The U.K.'s rampant contactless card use is not built on trust
Contactless payments have become increasingly popular in the U.K. over the past couple of years due to the advantages they offer in terms of speed and ease of payment — but despite this, much of the U.K. public does not trust the format.
A recent survey conducted by Equifax found that 42% of respondents still selected chip and PIN as their preferred payment method, with contactless in second place at 34%. Security was cited as a particularly key area of concern, with only 16% saying they felt contactless payments were more secure than carrying cash.
However, people aren't letting their fears deter them from making contactless payments.
“There’s a slight dissonance between survey findings and the usage data,” says Richard Koch, director of cards and consumer credit at U.K. Finance, a trade association for the UK banking and financial services sector.
“Before they actually use it, people are sometimes resistant to the idea of contactless. But once they have actually bought something in a shop with a contactless card they then become comfortable, which is why we see it being used in very large numbers.”
Barclaycard – one of the most active U.K. issuers of contactless credit cards – finds that contactless now accounts for more than six in ten electronic transactions up to the £30 spending limit, according to a spokesperson.
While this may be influenced by the fact that all Barclaycard credit cards are now issued with a contactless option, it matches the overall trend found by U.K. Finance. In 2017, 5.6 billion total contactless transactions were made, twice as many as in 2016.
In addition, U.K. Finance’s annual fraud report suggests that contactless payments remain less prone to crime than other card methods. While contactless fraud is on the rise, it still remains relatively low with losses equating to 2.7p per every £100 spent, compared overall card fraud at 7p per £100 spent.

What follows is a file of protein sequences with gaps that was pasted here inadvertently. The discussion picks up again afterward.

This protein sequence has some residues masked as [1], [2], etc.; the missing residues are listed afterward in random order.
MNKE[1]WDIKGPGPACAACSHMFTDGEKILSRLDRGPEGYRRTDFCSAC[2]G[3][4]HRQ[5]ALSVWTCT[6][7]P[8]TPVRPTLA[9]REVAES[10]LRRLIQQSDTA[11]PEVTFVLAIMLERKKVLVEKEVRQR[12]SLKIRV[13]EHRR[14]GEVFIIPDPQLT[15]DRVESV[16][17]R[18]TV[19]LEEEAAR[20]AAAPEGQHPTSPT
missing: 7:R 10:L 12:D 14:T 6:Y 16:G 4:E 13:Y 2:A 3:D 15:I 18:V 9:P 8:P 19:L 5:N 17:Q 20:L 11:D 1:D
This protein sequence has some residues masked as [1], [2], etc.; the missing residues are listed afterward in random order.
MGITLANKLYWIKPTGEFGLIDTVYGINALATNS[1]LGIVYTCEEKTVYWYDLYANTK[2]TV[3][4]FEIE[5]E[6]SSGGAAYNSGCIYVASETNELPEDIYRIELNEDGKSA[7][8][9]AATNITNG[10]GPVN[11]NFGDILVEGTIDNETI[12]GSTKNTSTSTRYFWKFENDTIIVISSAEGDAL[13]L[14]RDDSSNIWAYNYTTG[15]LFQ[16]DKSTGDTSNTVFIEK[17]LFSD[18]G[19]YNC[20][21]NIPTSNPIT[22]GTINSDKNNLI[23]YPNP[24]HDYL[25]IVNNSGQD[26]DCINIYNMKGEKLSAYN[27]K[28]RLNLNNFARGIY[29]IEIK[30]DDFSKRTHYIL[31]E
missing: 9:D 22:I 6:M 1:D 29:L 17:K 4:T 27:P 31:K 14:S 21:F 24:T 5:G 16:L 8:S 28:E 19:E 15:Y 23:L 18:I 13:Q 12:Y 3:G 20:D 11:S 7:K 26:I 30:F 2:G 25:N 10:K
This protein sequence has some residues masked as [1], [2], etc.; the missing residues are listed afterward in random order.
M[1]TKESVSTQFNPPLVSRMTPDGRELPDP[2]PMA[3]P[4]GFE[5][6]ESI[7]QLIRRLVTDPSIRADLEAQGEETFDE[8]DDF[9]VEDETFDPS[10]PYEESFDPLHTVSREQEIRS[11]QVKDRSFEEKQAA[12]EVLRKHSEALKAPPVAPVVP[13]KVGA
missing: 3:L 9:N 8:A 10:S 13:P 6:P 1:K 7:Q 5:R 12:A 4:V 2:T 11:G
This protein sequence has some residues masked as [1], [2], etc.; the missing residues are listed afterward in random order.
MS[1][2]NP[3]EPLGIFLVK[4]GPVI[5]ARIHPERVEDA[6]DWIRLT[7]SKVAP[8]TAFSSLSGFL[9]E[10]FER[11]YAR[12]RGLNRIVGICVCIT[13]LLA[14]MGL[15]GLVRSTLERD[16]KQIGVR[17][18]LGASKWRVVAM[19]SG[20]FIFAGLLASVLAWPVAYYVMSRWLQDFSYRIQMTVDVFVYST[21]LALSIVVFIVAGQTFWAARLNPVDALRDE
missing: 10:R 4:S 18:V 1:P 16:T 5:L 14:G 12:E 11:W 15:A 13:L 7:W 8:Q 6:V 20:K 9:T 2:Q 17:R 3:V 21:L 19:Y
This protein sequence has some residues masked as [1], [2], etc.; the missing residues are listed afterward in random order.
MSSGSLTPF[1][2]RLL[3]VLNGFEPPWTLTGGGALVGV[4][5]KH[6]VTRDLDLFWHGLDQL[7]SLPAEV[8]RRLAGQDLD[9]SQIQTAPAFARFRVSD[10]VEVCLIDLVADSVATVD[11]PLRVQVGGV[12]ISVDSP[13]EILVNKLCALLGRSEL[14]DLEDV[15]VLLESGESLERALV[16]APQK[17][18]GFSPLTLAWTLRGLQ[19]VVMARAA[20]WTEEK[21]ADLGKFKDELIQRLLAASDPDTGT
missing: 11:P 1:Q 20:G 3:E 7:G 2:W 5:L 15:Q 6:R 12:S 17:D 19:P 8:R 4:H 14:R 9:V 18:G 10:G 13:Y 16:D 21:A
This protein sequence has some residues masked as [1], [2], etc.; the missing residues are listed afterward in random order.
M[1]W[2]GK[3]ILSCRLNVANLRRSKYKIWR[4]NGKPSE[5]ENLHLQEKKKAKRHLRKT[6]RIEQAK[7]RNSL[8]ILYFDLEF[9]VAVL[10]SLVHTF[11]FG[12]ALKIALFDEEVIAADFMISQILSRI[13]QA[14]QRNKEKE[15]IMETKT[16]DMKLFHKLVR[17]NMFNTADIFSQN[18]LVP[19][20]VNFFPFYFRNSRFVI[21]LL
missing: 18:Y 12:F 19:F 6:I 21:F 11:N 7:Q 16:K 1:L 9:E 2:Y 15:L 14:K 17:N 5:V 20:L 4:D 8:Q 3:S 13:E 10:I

“Any contactless fraud tends to be opportunistic, but from a consumer’s perspective, they’re completely exonerated because the exposure is entirely with the issuer,” Koch says. “If you’re carrying cash and your wallet’s stolen, then the consumer just has to absorb that loss. But if your card’s stolen, and contactless transactions are made, then you’ll get refunded.”
Koch concludes that many of the concerns surrounding contactless devices stem from a lack of knowledge of the many carefully built-in security mechanisms. There are cumulative counters which ask for a PIN to be entered once a certain value threshold is reached, and from September 2019, European legislation will require authentication after every five contactless transactions, or where the cumulative value of previous transactions exceeds €150. In addition, over the past six months Visa and Mastercard have introduced features which make the vast majority of contactless transactions go online, where a transaction is authorised directly with the card issuer. If card has been reported as lost or stolen, the transaction will fail.
The Equifax survey also indicated public concern regarding any further hikes to the contactless payment limit, which rose to £30 from £10 between 2007 and 2015. Only 16% of consumers would be comfortable with a higher limit, but U.K. Finance says there are no plans within the industry to raise the limit. This is because the £30 cap currently covers the average retail transaction, found to be £23.18 in the UK Cards Association 2017 report, and raising the limit further risks encouraging more fraudulent activity.
In addition, from 2019, European legislation will set a hard limit of €50 on contactless transactions.
“We don’t see any appetite for a higher limit at the moment,” Koch says. “The industry’s quite cautious about raising the limit. There may be some pressures for a higher limit when TFL launch the crossrail, as there’s capacity for much longer journeys which may exceed £30. But there are no plans at the moment to raise it.”